Cypriot presidency as seen by its own MEPs: focus on budget negotiations and a more social Europe 


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Cyprus might be small but it has big plans for its six-month presidency 

As the EU's presidency changes from Denmark to Cyprus on 1 July, so do the priorities. The small Mediterranean country has set out in Towards a Better Europe what it intends to focus on in the coming six months, including tricky issues such as the negotiations for the EU's next long-term budget and how to make Europe more social. We spoke to Cypriot MEPs about how they see the challenges.

The EU's long-term budget

Cypriot MEPs agreed that the EU's new budget for 2014-2020 would dominate European affairs. Christian-Democrat Eleni Theocharous said: "I know that this is not an easy task. However this should be the Cyprus presidency’s big bet: to successfully accomplish the negotiations by the end of our presidency." She explained that Towards a Better Europe was about solidarity and a more social Europe. 

Social-Democrat Antigoni Papadopoulou agreed that Cyprus should try to finish budget negotiations by the end of the year. She also listed three other priorities for the presidency: targeted policies and sustainable development; economic growth and governance; and a Europe that is closer to its citizens and neighbouring countries.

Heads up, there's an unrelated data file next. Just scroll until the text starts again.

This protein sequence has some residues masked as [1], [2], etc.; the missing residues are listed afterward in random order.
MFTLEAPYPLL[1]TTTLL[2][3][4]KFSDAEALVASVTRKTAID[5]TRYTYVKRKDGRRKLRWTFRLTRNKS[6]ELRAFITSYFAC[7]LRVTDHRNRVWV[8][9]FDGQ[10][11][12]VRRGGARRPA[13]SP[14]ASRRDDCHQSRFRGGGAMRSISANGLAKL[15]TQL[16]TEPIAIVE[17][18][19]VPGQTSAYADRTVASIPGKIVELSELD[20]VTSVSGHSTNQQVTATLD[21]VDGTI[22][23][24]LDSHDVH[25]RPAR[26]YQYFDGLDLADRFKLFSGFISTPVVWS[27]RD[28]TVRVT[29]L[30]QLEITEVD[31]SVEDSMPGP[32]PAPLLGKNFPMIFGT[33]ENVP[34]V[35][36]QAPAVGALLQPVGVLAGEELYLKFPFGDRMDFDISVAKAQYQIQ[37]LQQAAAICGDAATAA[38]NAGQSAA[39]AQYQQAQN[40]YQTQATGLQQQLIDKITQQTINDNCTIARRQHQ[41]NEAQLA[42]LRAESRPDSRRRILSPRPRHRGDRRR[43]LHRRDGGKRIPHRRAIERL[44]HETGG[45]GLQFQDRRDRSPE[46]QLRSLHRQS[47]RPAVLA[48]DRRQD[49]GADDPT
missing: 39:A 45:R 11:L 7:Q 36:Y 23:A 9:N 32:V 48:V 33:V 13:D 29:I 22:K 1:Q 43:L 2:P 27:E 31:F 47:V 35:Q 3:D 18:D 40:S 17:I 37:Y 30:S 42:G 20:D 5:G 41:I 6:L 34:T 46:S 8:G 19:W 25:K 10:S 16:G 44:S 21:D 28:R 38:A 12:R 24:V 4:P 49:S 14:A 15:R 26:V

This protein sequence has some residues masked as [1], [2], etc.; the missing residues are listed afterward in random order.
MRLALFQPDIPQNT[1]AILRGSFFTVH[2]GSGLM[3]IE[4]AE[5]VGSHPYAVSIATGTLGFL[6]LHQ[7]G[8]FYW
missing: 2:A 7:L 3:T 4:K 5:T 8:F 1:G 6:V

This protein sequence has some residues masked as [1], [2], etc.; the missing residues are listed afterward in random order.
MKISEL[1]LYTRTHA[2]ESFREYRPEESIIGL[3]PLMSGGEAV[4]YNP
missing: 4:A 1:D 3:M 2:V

Kyriacos Triantaphyllides, a member of the Confederal Group of the European United Left - Nordic Green Left, said the presidency could make a difference in the budget talks: "The Cypriot presidency is committed to playing the role of an honest broker between the different interests expressed by member states. This approach should help to build consensus among member states, which should also have a positive effect on finding solutions to the crisis."

International relations


Ioannis Kasoulides, vice-chair of the Christian-Democrat group in the Parliament, called attention to the EU's foreign policy: "The Cypriot presidency should place special emphasis on the European Neighbourhood Policy and specifically its southern dimension, mainly regarding EU support to the democratisation and stabilisation process in the countries of the so-called Arab Spring."

Social-Democrat Kyriakos Mavronikolas  added: "The responsibility of handling EU matters as well as the experience we will gain in the process are great. Moreover, in view of the important role that the EU plays in the international scene, Cyprus as the chair of the EU will be able to strengthen its position and make its voice heard amongst its partners, thereby consolidating its position internationally."

A more social Europe

Takis Hadjigeorgiou, vice-chair of the Confederal Group of the European United Left - Nordic Green Left,  said that as Cyprus is one of the smallest EU countries, the forthcoming presidency represents both a challenge and an opportunity. "In view of the severe economic crisis that Europe is undergoing the Cyprus presidency aims to promote a more socially sensitive Europe that acts on the principle of solidarity. A Europe that is more friendly, humanitarian and progressive to its citizens."